Vatican conference to include Intelligent Design in a very limited way
The Vatican will include discussion of intelligent design in a conference marking the 150th anniversary of Charles Darwin's "On the Origin of Species," officials said Tuesday.
The announcement reverses a decision to exclude such discussion but officials said intelligent design would be treated only as a cultural phenomenon -- not as science or theology. . . .
. . . "The committee agreed to consider ID as a phenomenon of an ideological and cultural nature, thus worthy of a historic examination, but certainly not to be discussed on scientific, philosophical or theological grounds," said Saverio Forestiero, a conference organizer and professor of zoology at the University of Rome . . .
. . . Church teaching holds that Catholicism and evolutionary theory are not necessarily at odds. But the Vatican's position became somewhat confused in recent years, in part because of a 2005 New York Times op-ed piece penned by a close collaborator of Pope Benedict XVI, Austrian Cardinal Christoph Schoenborn.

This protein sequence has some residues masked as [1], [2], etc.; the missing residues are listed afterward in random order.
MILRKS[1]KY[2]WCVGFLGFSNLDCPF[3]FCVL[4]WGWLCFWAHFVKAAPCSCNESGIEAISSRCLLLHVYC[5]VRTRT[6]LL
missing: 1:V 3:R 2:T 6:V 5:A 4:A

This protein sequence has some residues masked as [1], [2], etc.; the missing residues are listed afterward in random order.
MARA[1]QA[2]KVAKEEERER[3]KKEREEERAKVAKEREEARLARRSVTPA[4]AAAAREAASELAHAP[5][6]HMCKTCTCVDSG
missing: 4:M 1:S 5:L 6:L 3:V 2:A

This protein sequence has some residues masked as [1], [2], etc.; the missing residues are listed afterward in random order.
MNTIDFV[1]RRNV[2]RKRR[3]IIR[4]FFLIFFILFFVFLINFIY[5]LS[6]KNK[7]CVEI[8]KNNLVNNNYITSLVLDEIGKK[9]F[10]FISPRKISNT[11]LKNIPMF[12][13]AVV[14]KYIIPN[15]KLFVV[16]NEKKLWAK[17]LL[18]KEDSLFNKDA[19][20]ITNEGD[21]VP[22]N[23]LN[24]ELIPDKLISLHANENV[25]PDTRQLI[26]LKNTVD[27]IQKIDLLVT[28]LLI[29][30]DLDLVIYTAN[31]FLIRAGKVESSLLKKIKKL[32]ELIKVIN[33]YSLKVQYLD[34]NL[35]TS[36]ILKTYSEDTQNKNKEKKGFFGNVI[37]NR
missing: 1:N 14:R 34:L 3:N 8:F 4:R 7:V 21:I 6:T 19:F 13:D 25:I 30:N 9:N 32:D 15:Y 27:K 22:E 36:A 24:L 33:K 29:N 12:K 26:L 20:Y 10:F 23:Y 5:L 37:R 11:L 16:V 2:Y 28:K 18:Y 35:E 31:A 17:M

In the piece, Schoenborn seemed to back intelligent design and dismissed a 1996 statement by Pope John Paul II that evolution was "more than just a hypothesis." Schoenborn said the late pope's statement was "rather vague and unimportant." . . . . .
The conference is being hosted by Rome's Pontifical Gregorian University, along with the Vatican's Pontifical Council for Culture and the University of Notre Dame in the U.S. state of Indiana.
The organizers of the Vatican conference are jumping to conclusions about Intelligent Design. And one of the organizers said that ID will not even be discussed on philosophical and theological grounds.